By Jennifer 8. Lee | March 31, 2008
Iâ€™ve discovered at my events that itâ€™s really not about the absolute number of people who show up (though thatâ€™s important), but more, it’s about the butt-to-seat ratio in the room. See above at Skylight Bookstore in Los Angeles. There were probably only 30 seats, but then a lot of people showed up from hearing me on the radio (it never ceases to amaze me that people will hear other people on the radio and show up to hear them speak that day.)
If there are too many empty seats, it dissipates the energy and makes the presentation flat. It is also a statement about the attendance relative to expectations. (Remember Jennyâ€™s formula to life: Happiness = Reality â€“ Expectations. Expectations > Reality â†’ -Happiness (which is Unhappiness)
This above is Vromans in Pasadena. Probably the same number of people as Skylight (sold similar number of books), but just spread out.
At the San Francisco Public Library, a guy came out to add a row of chairs to the set up from the previous event. (There were about 50 chairs already in the room). I became quite nervous watching him doing that and I asked the organizer, â€œUm, are you sure you want to add chairs?â€ In part, because I did not have friends who were coming to this reading (the San Francisco crowd was at all going to Dave Luâ€™s event at Swig Bar)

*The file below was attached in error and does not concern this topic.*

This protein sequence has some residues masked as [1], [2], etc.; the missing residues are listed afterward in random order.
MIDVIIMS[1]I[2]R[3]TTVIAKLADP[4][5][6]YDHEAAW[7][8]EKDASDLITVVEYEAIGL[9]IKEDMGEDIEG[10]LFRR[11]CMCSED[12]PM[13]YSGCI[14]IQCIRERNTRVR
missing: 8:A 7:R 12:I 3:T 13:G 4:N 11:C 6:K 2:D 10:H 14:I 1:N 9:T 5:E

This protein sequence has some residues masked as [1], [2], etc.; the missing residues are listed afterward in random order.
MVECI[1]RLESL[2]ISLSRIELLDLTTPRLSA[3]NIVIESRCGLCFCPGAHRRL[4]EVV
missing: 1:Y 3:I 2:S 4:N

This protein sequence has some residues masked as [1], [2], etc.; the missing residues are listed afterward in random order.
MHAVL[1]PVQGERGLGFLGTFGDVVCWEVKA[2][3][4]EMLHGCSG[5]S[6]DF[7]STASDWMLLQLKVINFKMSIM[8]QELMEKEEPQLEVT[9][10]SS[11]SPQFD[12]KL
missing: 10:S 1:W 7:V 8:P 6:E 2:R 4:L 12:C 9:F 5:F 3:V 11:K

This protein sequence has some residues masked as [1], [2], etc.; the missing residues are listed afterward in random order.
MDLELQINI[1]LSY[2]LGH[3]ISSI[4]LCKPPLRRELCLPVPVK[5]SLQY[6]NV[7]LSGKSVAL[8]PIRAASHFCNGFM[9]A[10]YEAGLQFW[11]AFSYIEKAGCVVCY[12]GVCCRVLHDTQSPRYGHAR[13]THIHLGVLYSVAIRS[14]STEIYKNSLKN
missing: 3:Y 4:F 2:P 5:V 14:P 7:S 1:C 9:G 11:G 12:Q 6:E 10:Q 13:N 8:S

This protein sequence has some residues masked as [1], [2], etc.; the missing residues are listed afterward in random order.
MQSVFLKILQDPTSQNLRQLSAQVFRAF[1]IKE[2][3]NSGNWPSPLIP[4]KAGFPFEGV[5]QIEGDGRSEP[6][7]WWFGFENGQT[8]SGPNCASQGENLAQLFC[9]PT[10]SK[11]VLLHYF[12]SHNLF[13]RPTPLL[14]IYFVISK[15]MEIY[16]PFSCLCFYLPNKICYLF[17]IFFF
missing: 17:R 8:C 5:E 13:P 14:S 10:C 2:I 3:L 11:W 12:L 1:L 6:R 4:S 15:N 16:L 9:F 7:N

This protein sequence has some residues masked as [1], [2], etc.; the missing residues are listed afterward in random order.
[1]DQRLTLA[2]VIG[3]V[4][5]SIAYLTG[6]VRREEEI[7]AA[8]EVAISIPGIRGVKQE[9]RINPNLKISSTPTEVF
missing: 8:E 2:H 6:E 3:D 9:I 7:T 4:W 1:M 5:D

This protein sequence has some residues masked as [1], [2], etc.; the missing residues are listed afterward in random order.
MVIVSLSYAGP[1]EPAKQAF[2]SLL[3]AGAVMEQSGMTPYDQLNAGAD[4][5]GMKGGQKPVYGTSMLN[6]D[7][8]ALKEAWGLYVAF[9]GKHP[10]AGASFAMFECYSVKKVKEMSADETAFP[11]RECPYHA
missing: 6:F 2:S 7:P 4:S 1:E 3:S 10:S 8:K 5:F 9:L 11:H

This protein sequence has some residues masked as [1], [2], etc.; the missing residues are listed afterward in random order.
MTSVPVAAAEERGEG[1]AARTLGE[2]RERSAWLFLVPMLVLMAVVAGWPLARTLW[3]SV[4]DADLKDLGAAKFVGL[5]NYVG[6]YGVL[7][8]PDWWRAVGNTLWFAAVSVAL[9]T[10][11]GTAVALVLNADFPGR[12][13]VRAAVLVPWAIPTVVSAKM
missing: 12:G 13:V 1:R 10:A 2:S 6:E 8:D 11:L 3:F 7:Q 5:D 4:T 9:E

She said, weâ€™d be fine because I had been on the KQED show, Forum with Michael Kraszny, earlier that day. Heâ€™s a very skilled interviewer and a San Francisco institution. The show runs an incredible three hours out of every day (two hours live and then one hour of repeat).
Indeed, it ended up being something like standing room only (just a little overflow, but still a bit of overflow). So I was relieved.
I was absolutely panicked when I walked into the Nixon Library auditorium because the seating capacity was 300, and I knew we weren’t going to get anywhere near that. Nothing is more pathetic than a semi-empty auditorium.
We ended up drawing around 120+ (above), but even though the seating capacity is 300, luckily if they sit concentrated in the middle instead of the side two sections, then it still looks pretty dense and not embarrassing. (lower lefthand corner is a classmate from college, Murad)
The smartest place about all of this is Elliott Bay Book Store, for example, which will often put out too few chairs in anticipation of the crowd, so people will have to add folding chairs (below). Clever psychology. We were really impressed that this many people showed up when it had hailed outside.
This of course reminds me of that old trick, to schedule a press conference in a room which is smaller than the number of reporters who are expected, to make it look crowded on television.
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